Hassan-i Sabbāh, or Hassan aṣ-Ṣabbāḥ (c. 1034 - 1124), was a Persian Nizārī Ismā'īlī missionary who converted a community in the late eleventh century in the heart of the Alborz Mountains of northern Iran. He is recognized as the founder of what became Nizari Ismailism, supporting Nizar and his successors as the Ismaili Imam in opposition to the 9th Fatimid Caliph-Imam. Hassan acquired the fortress of Alamut as his headquarters in 1090, where he remained until his death. About 20 other fortresses as well as several towns were later added to geographically fragmented territory known as the Nizari State. Seven "Lords of Alamut" succeeded Hassan as rulers of this territory. During Hassan's rule, the Ismaili Imam remained "Hidden." Hasan (and his first three successors) were regarded as the chief representative of the Imam (Hujjah, or proof of the Imam). They were supreme leaders of the scattered Ismaili community. (It was during the rule of the fourth Lord of Alamut that Imam Hasan I announced his "resurrection.")1 Hassan was renowned for his piety and ascetic life-style as well as for his skilled leadership. Despite attempts by much stronger armies to defeat Alamut and his other castles, Hassan and his followers successfully defended their fortresses. Alamut fell to the Mongols in 1256.
Surrounded by enemies, Hassan dispatched teams of trained assassins to eliminate people who were either believed to be a danger to the security of his state, or to Ismailism's survival. The first victim was the powerful Seljuq vizier, Nizam al-Mulk (1092). Originally friends, Hassan and al-Mulk had started feuding as early as 1076. Due to legends surrounding use of hashish, Hassan's agents became known as the Hashshashin. Apologists prefer to describe these missions as covert military operations against a superior foe, rather than as illegitimate acts of terror. Yet, without Hassan's Nizari state, Ismailism may have withered away and died. Today, this version or school of Islam has a vital bridge-building role to play in promoting religious tolerance and dialogue; it strongly affirms the truthfulness the three Abrahamic religions, which are increasingly acknowledging their shared spiritual riches. Only by overcoming the pains and prejudices of past eras, then moving forward together to build a world of peaceful and justice can the ultimate goal of all these religions be fulfilled.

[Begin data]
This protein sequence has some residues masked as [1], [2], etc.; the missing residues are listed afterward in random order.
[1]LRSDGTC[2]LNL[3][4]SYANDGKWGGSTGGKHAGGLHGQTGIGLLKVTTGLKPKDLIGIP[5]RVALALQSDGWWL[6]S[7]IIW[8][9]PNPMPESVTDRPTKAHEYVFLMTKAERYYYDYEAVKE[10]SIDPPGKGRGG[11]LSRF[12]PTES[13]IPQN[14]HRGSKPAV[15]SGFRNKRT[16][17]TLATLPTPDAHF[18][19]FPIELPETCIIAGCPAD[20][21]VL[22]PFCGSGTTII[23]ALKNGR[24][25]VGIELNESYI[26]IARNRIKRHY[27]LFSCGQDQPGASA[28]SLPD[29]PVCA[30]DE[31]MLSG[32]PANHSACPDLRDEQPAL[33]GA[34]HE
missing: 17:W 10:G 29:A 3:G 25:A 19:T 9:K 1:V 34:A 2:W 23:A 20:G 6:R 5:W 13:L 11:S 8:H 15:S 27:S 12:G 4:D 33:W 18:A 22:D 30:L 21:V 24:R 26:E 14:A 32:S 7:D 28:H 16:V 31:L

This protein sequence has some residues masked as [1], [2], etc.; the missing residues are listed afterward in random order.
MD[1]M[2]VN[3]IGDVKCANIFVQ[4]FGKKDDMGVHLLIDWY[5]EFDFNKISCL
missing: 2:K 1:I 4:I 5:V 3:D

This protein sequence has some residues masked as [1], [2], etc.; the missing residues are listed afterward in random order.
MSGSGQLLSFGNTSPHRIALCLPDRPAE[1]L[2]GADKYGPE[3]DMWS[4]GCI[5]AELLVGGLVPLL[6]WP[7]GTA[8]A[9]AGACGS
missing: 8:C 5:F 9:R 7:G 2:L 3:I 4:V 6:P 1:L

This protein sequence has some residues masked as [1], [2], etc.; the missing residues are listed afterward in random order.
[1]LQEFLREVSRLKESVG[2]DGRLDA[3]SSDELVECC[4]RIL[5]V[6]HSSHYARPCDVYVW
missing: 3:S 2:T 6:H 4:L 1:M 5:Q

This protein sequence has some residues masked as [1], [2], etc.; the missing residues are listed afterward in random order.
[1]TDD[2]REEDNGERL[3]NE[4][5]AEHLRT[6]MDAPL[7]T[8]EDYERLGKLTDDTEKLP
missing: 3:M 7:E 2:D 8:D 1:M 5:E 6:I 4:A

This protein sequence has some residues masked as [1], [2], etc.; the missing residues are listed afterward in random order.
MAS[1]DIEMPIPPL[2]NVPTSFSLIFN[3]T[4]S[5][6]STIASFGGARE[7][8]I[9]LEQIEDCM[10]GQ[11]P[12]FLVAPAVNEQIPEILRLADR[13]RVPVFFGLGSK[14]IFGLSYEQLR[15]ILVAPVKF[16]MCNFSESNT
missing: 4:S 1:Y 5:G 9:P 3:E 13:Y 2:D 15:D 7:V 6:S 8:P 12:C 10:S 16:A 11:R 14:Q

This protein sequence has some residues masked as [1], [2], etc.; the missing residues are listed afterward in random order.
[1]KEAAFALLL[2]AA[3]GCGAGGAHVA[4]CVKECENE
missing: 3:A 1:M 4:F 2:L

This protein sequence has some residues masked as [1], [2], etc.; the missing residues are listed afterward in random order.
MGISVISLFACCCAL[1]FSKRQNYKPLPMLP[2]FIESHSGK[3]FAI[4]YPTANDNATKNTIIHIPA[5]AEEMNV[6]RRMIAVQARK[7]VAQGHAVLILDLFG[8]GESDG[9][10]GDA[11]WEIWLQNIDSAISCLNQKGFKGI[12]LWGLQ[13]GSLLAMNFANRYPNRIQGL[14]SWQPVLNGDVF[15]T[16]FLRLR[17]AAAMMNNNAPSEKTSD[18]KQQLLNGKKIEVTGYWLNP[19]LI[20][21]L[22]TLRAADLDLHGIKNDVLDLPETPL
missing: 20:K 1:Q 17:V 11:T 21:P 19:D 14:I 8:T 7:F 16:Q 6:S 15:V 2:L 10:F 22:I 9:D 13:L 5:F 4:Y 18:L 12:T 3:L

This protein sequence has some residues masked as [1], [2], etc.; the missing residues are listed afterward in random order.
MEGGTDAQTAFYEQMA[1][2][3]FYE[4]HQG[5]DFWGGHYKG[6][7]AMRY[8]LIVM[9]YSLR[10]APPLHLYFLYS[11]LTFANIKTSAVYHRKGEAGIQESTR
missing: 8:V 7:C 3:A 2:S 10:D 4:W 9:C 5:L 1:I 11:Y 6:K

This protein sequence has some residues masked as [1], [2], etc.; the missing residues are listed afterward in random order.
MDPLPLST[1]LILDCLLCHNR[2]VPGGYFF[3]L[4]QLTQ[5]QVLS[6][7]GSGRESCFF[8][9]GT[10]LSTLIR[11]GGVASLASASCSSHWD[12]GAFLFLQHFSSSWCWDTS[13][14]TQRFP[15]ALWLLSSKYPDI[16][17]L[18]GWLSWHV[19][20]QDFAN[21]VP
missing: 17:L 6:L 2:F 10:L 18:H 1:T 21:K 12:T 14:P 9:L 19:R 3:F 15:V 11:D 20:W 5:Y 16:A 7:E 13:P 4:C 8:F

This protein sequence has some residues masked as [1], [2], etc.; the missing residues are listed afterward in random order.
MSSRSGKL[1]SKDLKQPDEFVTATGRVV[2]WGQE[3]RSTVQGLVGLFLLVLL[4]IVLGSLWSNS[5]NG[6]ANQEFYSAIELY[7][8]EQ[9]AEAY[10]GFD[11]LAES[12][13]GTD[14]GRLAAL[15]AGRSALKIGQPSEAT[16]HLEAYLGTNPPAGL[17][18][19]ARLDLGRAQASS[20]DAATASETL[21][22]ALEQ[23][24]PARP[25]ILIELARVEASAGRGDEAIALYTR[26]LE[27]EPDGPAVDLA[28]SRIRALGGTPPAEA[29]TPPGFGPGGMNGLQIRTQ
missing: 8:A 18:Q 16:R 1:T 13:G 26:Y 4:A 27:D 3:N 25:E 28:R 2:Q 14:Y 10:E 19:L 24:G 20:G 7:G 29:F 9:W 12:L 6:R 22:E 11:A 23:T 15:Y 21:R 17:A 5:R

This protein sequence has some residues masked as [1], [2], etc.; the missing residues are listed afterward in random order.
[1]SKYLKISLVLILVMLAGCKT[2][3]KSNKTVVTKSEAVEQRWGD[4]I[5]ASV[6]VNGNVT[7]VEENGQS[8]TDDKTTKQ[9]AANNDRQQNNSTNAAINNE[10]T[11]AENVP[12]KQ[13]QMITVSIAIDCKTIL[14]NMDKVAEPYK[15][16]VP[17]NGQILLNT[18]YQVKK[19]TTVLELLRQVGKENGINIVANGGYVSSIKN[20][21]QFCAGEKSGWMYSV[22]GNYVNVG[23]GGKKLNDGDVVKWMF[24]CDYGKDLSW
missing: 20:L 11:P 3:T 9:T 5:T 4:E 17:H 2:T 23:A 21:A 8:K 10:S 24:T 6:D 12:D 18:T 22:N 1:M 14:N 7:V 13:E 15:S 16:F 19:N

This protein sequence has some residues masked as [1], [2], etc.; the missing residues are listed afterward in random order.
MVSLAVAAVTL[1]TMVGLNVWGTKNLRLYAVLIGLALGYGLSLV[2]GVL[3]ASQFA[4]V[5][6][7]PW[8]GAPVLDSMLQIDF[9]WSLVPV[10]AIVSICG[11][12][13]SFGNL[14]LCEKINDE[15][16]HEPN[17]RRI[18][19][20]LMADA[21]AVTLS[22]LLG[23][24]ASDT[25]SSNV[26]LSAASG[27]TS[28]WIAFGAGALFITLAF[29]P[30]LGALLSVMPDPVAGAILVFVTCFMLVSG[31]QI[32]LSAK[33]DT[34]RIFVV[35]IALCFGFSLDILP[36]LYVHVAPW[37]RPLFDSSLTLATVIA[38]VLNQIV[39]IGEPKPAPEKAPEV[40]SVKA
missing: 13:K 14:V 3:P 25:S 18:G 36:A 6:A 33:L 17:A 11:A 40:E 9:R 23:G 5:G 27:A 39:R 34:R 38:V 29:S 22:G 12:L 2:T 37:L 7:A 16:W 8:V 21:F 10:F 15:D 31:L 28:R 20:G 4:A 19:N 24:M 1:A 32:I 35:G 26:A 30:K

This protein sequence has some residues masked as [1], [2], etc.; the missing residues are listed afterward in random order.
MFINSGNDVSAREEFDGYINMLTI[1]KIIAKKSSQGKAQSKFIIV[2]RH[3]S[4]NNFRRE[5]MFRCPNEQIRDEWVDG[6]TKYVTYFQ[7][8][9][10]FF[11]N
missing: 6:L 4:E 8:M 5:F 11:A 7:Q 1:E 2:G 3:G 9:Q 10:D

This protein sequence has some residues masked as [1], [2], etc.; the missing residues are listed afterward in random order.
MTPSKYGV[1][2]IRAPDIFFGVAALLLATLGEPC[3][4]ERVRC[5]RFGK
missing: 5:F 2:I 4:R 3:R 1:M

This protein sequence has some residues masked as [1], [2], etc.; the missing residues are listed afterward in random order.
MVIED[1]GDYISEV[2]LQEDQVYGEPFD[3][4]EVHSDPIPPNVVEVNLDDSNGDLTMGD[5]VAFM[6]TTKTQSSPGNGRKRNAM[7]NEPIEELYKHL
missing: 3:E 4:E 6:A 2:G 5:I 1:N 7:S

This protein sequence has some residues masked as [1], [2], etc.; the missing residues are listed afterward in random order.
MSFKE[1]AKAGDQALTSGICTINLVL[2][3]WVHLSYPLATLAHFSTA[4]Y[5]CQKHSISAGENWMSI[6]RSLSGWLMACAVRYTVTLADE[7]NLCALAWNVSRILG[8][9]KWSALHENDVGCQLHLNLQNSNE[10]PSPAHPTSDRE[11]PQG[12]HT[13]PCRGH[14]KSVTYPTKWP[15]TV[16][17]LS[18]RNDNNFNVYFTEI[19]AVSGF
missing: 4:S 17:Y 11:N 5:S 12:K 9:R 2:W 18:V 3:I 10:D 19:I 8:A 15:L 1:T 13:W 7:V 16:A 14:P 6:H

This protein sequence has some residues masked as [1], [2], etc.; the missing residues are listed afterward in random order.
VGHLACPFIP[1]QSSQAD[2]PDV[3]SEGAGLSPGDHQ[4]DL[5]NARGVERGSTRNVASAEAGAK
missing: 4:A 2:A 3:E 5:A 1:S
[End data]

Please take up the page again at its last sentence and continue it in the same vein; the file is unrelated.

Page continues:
Life and work
Early life and conversion
Hassan ibn Sabbā was born in the city of Qomm or Qumm, in Persia in 1056 to a family of Twelver Shi'a Islam. Legend traces his lineage back to the "ancient H'imyaritic kings of Southern Arabia."2 Early in his life, his family moved to Rayy, about 120 kilometers (75 miles) from Iran's modern-day capital city of Tehran. Rayy had functioned as a center of Ismaili preaching "since the ninth century, and it was not long before" Hasan was influenced by Ismaili doctrine. Ismailis believe that their Imam possesses the key to unlock the hidden, or inner, meaning of the Qur'an. The Ismā'īlī Mission or Da'wa worked on three layers: the lowest was the foot soldier or fidā'ī, then the rafīk or "comrade," and finally the Dā'ī or "missionary" (plural: Daˤiyyīn). Progress up the hierarchy involved initiation, oaths, and acquisition of esoteric knowledge.
Hassan came to regard one of the Comtades, Amira Zarrab, as his mentor, although he initially unimpressed, since "it had never entered" his "mind that truth should be sought outside Islam" and he regarded the Ismailis as drawing on foreign ideas, which he dismissed as "philosophy," then "a term of abuse among the pious."3 However, as he continued to meet with Zarrab, participating in many passionate debates on the merits of Ismā'īl over Mūsā, Hassan's respect grew. Impressed with Zarrab's convictions, he decided to delve deeper into Ismā'īlī doctrines and beliefs. Soon, he began to see merit in declaring his loyalty to the Ismā'īlī Imam. Finally, after a severe illness when he thought he was going to die but didn't he decided to embrace Ismaili beliefs before he did die and it was too late to attain "the truth." He converted, and swore allegiance to the Fatimid Caliph in Cairo.